Tennessee would no longer prohibit parents from refusing vaccinations of their children under a proposal that’s been filed as COVID-19 cases continue to rise ahead of the GOP-dominant Statehouse’s upcoming legislative session.
Tennessee law currently allows parents to refuse to immunize their children as long as the state is “in the absence of an epidemic or immediate threat of an epidemic.” Other sections of Tennessee statute allow parents to deny immunizations of their kids “except where the medical examination, immunization or treatment is necessary for the protection of the health or safety of others.”
These exceptions would be removed according to the legislation, allowing parents to opt out of school-required vaccinations during the coronavirus pandemic. The bill also would give parents the option to cite “right of conscience” as a reason not to immunize their children.
Rep. Jay Reedy, a Republican from Erin, and Sen. Mark Pody, a Republican from Lebanon, are the lead sponsors of the legislation. They introduced the bill earlier this week.
“I do believe that if you have a religious exemption, then we the government should not shut that option down,” Reedy told The Associated Press in a phone interview Friday.
“It’s never happened before, will it happen in the future? It’s all in the air,” he said.
Reedy added that he began working on the legislation earlier this year after being contacted by Gary Humble, executive director of Tennessee Stands — a group that has challenged local and state restrictions put in place over the past few months to curb the spread of COVID-19.
“It may be that in a few months there won’t really be a fear that government can override your religious exemptions,” Reedy said, noting it’s likely the legislation will be amended should it pass the Tennessee Statehouse.
Reedy said he was open to getting a coronavirus vaccination and was intending to get a flu shot as well.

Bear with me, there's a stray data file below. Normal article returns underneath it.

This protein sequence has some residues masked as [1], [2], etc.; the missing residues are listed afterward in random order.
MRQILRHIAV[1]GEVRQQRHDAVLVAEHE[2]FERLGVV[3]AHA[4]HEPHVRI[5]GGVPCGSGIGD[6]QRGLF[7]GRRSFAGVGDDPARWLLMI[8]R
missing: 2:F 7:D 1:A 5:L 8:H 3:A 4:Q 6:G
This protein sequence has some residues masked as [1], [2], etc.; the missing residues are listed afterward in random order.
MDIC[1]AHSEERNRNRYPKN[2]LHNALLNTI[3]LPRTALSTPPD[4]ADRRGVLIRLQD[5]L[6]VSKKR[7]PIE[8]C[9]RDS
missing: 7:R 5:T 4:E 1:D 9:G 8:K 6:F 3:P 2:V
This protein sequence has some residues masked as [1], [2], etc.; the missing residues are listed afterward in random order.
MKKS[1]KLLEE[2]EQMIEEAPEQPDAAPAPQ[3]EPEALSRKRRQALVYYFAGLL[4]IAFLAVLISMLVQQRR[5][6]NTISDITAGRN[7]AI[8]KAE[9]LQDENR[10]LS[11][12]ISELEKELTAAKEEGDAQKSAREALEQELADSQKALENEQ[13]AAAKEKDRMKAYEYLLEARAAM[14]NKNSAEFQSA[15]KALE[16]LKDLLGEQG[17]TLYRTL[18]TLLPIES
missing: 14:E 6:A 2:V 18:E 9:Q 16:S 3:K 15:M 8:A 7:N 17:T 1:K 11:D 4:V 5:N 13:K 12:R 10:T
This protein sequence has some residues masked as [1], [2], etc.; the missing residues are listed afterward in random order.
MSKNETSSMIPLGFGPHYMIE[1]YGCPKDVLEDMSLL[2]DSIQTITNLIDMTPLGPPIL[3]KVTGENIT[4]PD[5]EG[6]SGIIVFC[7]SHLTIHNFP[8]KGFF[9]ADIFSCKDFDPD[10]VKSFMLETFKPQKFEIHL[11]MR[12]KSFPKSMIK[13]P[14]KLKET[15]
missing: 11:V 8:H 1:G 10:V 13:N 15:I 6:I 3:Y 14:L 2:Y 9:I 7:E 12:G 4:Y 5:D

Lawmakers won’t consider taking up the proposal until the General Assembly kicks off its 2021 session in January.
In the interim, the state’s top health officials are working on developing a distribution plan once a coronavirus vaccine is available. The health department has said first responders will be the state’s top priority during the vaccine’s initial distribution phases, with health care workers being the next priority.
At the end of the 2019-20 school year, 95% of Tennessee kindergarteners were reported to be fully immunized, according to the health department’s latest annual report.
However, the report said there’s been a noticeable uptick in the number of families using the religious exemption. The report hypothesized families were likely using that exemption “in lieu of a personal philosophical exemption,” even though doing so could result in a penalty of perjury. Students in private schools particularly saw a higher use of the religious exemption.
Meanwhile, the University of Tennessee on Friday adopted a new immunization rule that allows the school to require students to have both the flu and coronavirus vaccinations. The rule will exempt students who enrolled only online and are not participating in in-person learning, and also will allow for medical or religious exemptions.
With a COVID-19 vaccine drawing closer, public health officials across the country are gearing up for the biggest vaccination effort in U.S. history — a monumental undertaking that must distribute hundreds of millions of doses, prioritize who’s first in line and ensure that people who get the initial shot return for the necessary second one.
The push could begin as early as next month, when federal officials say the first vaccine may be authorized for emergency use and immediately deployed to high-risk groups, such as health care workers.
Potential vaccines are still in the trial phase and have not been approved. They must be safe and effective before approval for use by the U.S. Food and Drug Administration.
Late Friday, the Shelby County Health Department issued an order requiring restaurants to limit occupancy to 50% and close at 10 p.m. rather than midnight. Schools are strongly encouraged to suspend all school-related, close-contact sports. And gym patrons and employees must wear facial coverings at all times, except when in the swimming pool or shower, the health department said.
Adrian Sainz contributed to this report from Memphis, Tennessee.